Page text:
Lelia looked up from her campfire. “Excuse me? What did you just call me?”
The troll roared and lifted its club, happy to have a familiar scenario to deal with. “Come, rider! Pay my toll of blood and glory!”
“The glory shall be mine, but the blood shall be yours!” The rider called back. Lelia rolled her eyes and set up a long stick above the fire. Behind her, she heard the tell-tale sounds of combat. There were loud clangs, a slam that shook the earth, and the gargled cry of a horse. Some foul words floated on the wind, followed by the sound of metal shattering. Lelia heard a blood-curdling scream, and then nothing.
As she went to a pack on the side of her horse, she again heard the voice of the troll. “What are you doing?”
Lelia took out a skinned, dead rabbit that she had stored in her sack. She put it on the stick over the fire. Then, she took out a small, brown blanket from her satchel and spread it not too far from her fire. “Well, since you asked, I am making myself a lunch. I have some rabbit, some beans in my satchel, and some fresh berries that I picked on the trail this morning. I am going to cook my food, eat it, and then see what happens next.”
“Is that a challenge?” The troll roared. Lelia shot him a glare.
“How is making food a challenge? Look, I’m hungry, so I’m making a lunch. That’s it.”
Lelia tended her rabbit. Behind her, the troll rumbled, “Really?”
Lelia nodded without turning around. “Really.”
“You’re not going to fight me?”
There was another pause.
“Not even a little?”
Lelia shrugged. “Really, what’s the point? You’re huge. You just took that last knight apart like he was made of paper. And you ate his horse. I heard you back there. You actually ate his horse. I have a rule about directly engaging things that are large enough to eat a horse. That rule is not to. So, I’m making myself a lunch and enjoying this day.”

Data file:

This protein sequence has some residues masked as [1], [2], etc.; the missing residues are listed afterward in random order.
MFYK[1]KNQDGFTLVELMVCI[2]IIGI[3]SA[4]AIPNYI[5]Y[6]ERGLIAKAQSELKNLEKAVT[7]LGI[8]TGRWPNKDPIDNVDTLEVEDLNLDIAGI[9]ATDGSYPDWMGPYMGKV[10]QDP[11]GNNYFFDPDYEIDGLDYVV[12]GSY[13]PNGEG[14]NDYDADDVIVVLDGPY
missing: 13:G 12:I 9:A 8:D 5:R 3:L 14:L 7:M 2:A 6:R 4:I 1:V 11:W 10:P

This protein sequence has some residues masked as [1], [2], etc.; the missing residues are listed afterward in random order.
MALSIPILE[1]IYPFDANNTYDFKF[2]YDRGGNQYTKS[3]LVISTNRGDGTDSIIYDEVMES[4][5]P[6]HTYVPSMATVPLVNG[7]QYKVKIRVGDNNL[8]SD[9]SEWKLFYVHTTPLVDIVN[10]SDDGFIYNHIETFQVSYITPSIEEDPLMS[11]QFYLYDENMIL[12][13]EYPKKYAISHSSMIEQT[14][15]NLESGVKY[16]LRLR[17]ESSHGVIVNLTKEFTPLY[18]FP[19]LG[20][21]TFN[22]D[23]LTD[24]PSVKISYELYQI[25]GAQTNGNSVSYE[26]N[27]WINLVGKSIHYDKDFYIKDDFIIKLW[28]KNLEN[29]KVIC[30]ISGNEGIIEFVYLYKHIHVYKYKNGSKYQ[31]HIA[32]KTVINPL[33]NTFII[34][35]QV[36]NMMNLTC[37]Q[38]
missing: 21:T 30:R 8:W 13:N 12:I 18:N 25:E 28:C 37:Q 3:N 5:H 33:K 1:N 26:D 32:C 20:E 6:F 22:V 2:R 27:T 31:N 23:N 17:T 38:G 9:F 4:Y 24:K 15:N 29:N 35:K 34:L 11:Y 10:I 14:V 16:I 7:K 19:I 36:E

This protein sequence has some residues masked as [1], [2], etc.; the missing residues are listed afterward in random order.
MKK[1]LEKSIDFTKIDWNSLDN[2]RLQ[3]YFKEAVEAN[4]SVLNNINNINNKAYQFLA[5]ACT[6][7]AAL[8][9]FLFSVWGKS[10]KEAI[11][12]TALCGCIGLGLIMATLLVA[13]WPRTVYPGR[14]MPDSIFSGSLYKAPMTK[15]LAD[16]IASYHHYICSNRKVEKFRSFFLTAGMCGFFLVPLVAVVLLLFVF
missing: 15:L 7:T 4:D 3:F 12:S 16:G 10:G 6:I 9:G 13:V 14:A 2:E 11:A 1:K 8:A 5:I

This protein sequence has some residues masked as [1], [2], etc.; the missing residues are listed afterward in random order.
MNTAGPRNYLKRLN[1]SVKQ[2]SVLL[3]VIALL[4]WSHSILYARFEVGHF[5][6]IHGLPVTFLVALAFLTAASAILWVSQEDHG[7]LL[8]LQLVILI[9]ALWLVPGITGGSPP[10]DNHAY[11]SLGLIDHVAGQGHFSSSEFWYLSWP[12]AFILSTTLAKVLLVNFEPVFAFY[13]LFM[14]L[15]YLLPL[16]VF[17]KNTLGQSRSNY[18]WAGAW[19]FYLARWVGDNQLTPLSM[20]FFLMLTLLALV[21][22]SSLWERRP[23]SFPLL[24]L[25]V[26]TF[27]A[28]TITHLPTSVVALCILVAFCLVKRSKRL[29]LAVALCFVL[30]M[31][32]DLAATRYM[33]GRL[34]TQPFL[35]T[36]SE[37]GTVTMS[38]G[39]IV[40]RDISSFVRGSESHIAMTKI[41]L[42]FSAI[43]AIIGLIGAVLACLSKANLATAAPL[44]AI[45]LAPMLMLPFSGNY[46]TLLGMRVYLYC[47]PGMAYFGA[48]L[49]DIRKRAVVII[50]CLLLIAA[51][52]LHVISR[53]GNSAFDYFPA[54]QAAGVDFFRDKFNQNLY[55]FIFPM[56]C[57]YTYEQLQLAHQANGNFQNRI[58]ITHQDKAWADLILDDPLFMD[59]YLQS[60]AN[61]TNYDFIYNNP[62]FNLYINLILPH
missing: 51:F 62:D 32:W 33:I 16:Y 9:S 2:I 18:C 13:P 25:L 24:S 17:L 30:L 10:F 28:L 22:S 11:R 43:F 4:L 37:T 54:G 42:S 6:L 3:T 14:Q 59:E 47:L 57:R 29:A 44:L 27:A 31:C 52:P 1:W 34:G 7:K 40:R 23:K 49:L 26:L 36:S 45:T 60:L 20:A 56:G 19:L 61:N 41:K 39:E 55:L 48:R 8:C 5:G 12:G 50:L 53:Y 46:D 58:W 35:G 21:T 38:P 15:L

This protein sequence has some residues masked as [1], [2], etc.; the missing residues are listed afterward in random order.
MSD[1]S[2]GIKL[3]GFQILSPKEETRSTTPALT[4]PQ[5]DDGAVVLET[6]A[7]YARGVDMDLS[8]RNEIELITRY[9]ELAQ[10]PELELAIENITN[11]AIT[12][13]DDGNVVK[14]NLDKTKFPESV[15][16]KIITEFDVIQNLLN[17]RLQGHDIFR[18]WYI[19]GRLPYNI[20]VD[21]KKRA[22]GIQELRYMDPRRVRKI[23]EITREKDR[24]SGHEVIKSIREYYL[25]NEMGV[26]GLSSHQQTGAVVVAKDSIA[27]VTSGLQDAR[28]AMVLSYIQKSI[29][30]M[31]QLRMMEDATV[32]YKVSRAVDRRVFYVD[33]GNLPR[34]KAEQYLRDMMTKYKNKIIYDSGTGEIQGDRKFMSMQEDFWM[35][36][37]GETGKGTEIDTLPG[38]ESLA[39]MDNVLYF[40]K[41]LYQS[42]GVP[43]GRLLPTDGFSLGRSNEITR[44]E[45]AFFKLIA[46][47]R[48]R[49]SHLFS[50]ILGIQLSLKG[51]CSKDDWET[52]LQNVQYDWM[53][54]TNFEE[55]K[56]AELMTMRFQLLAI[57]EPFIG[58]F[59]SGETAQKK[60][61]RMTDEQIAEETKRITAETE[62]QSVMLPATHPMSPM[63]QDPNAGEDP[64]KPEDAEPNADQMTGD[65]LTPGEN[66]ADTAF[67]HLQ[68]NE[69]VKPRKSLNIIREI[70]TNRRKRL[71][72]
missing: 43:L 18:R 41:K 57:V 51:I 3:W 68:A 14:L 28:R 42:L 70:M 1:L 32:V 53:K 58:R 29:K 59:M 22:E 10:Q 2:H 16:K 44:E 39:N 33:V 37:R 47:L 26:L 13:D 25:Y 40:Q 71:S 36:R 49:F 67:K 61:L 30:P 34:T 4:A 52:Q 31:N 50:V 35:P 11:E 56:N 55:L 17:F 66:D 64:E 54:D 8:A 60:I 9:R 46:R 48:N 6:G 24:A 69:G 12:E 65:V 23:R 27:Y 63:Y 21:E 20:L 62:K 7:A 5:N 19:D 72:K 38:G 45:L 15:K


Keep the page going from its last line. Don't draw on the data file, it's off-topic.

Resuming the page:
Lelia turned the rabbit on its stick. The meat simmered and browned over the fire. She heard movement behind her. “Um, that smells good.”
Lelia nodded. “It sure does, doesn’t it? Nice, juicy rabbit, caught in a farmer’s field.”
Lelia nodded again. “Oh yeah. Some rabbit, some herbs. I also have some potatoes and some berries for garnish.” She took out some potatoes from her sack and put them in a tin, which she then set in the fire.
Lelia glanced back at the troll, who was looking confused.
“It’s a thing you put on food to make it taste better.”
“I knew that,” the troll said quickly.
The troll kept watching Lelia as she cooked her rabbit, and was waiting for the young woman to bolt for the bridge, or try to distract him, but she never did. Instead, she finished cooking her rabbit, fished out her potatoes with a stick, and made up an oversized plate of delicious-smelling food.
Lelia was about to dig in, when she noticed the troll watching her. “Yes?” she asked innocently. She popped a piece of rabbit in her mouth and slowly chewed.
“That smells good.”
Lelia took another bit. “It is good. Really good.”
There was a pause.
“That’s a really pretty plate, too.”
Lelia nodded. “It is pretty. Very pretty. It’s ceramic.”
“Ceramic. Huh.” The troll nodded, clearly confused and intrigued.
“If you give me the food, you can cross my bridge.”
Lelia smiled. “Tell you what,” she said. “If you let me cross, and promise not to give me any trouble in the future, I promise to bring something good to eat with me any time I have to use your bridge. Sound good?”
The troll nodded as he drooled. “Deal. Now, give me the food. And the plate. It’s ceramic.”
Smiling, Lelia handed over her plate and unhitched her horse. “Thanks!”
The troll nodded as Lelia proceeded to calmly ride across. Behind her, she heard the sound of a galloping horse. “Ho there!” A voice called out. “Let me pass, fiend!”
Lelia kept riding, as the sound of battle and blood-curdling screams of terror filled the air behind her.
Before long, she came to a fork in the road. The path she crossed was the one that she had been on earlier, but this was considerably father up the way. She stopped, dismounted, and then took out some rope from a satchel. It wasn’t much, but it was long enough for her to string between two trees along the path. She strung it at eye level, and gave it a pluck to test it tautness. The rope twanged in response. Satisfied, she again mounted her horse and rode on.